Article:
The Metropolitan Museum of Art contains a very unusual piece of art tied to the early history of City Hall. In fact, this piece is responsible for what is sometimes considered New York’s very first art museum — decades older than the Met itself.
The strange oil painting is called Panoramic View of the Palace and Gardens of Versailles by John Vanderlyn (pictured below). Strange, because it’s a circular work of art, requiring its own room in the American wing of the Met, where it is broken into two pieces that immerse the viewer who walks between them.
Vanderlyn was a painter of great renown at the start of the 19th century, despite being a protege and close friend of disgraced vice president Aaron Burr. He went on to create portraits of many great men of the age, including several presidents.
The artist painted the Versailles panorama in 1818 in his childhood home of Kingston, New York, about a 100 miles north of the city. With the support of some wealthy New York patrons (including John Jacob Astor), Vanderlyn received permission from the city to build a small rotunda in which to properly display this odd, grandiose canvas. And prime real estate it was, located just a few steps north of the newly built City Hall at Chambers Street and Cross Street (or, today’s Centre Street).
It was also next door to an abandoned almshouse; the residents of this facility had been shipped off to the newly created Bellevue Hospital by this time and the building’s hallways were filled with loftier organizations, like the New-York Historical Society and Scudder’s American Museum. Classy, and perfect for a neighboring vanity museum.
Vanderlyn’s self-designed gallery* was tiny but intense, a miniature Pantheon with domed roof 40 feet overhead. Uniquely, it was an art museum designed to focus on one artist — Vanderlyn. However, the piece was not completed in time for the Rotunda opening, and another panorama was displayed — a presentation of the city of Paris by Robert Barker, an Irish artist who allegedly invented the panoramic painting.
Eventually Vanderlyn brought Versailles to the Rotunda on May 26, 1820, as well other panoramas of Athens and Geneva, enhanced of course by the presence of more traditional paintings. The stipulation was that the artist could use the space as his own personal showroom for nine years, when it would pass over to the city for their own purposes.
However, it appears he grossly overestimated his own appeal. Vanderlyn was constantly owing money for the building’s upkeep and audiences never flocked to the gallery in numbers that would make it profitable. The artist would have to take some pieces on the road to boost interest in them.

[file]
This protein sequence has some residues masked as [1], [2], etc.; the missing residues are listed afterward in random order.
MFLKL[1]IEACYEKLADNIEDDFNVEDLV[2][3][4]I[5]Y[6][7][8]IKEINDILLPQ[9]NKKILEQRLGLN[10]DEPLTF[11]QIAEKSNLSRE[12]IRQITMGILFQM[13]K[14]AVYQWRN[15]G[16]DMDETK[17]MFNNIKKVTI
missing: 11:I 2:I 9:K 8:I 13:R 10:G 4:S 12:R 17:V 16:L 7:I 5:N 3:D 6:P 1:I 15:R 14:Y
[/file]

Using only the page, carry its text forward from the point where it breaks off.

Well before his nine years were up, Vanderlyn was interested in renewing his lease, but New York City had other plans. Despite the pleas of some of Vanderlyn’s wealthy friends, the building was refitted as a small courthouse — for a Court of Sessions (county-run criminal court) in 1829 — and morphed, for a time, into New York’s naturalization office and a neighborhood post office.
Art returned briefly to the Rotunda in 1845 when it was used in the inaugural display from the New York Gallery of the Fine Arts, a consortium of art collectors who pooled together a stagger rent of “$1 a year” to shhow off their collections of European paintings. The Gallery only stayed at the Rotunda for a short time, moving to a more elegant gallery at 663 Broadway in 1848 and dissolving entirely when they donated their entire collection to the Historical Society ten years later.
By then, the classic glory of the Rotunda had been muddied by additions mandated by the city to turn the domed structure into government offices. Where once the glories of Greece and France once hung, New York plopped down its water board and home of the Almshouse Commissioner. Despite an attempt at appropriate alternations — including a “propylaeum, having a portico and four Doric columns” — the Rotunda never again returned to any sort of aesthetic glory. It was ripped down entirely in 1870, in time for the city to start construction of the Tweed Courthouse. [To learn more about the Tweed Courthouse, listen to our podcast episode.]
As for Vanderlyn, true success continued to evade him. In 1842, he would paint one of his most well-known pieces, The Landing of Columbus, a commission from the U.S. government that was used on the five-dollar bill. Yet, just ten years later, Vanderlyn would allegedly die in poverty back in his home in Kingston, where he had created the Rotunda panoramas.
Below: Vanderlyn’s painting and the money it appeared on
His Versailles painting would receive a grand reception when it was donated to the Met in 1956. The museum built a special circular room just contain it.
Click here for a nice review of Vanderlyn’s Versailles panorama and an overview of the entire panoramic phase of painting.
* Many sources seem to grant Vanderlyn the honor of designing the Rotunda himself, although one source lists a more-likely candidate — Martin Euclid Thompson, who was actually an architect.
(This piece originally ran on this blog in 2009)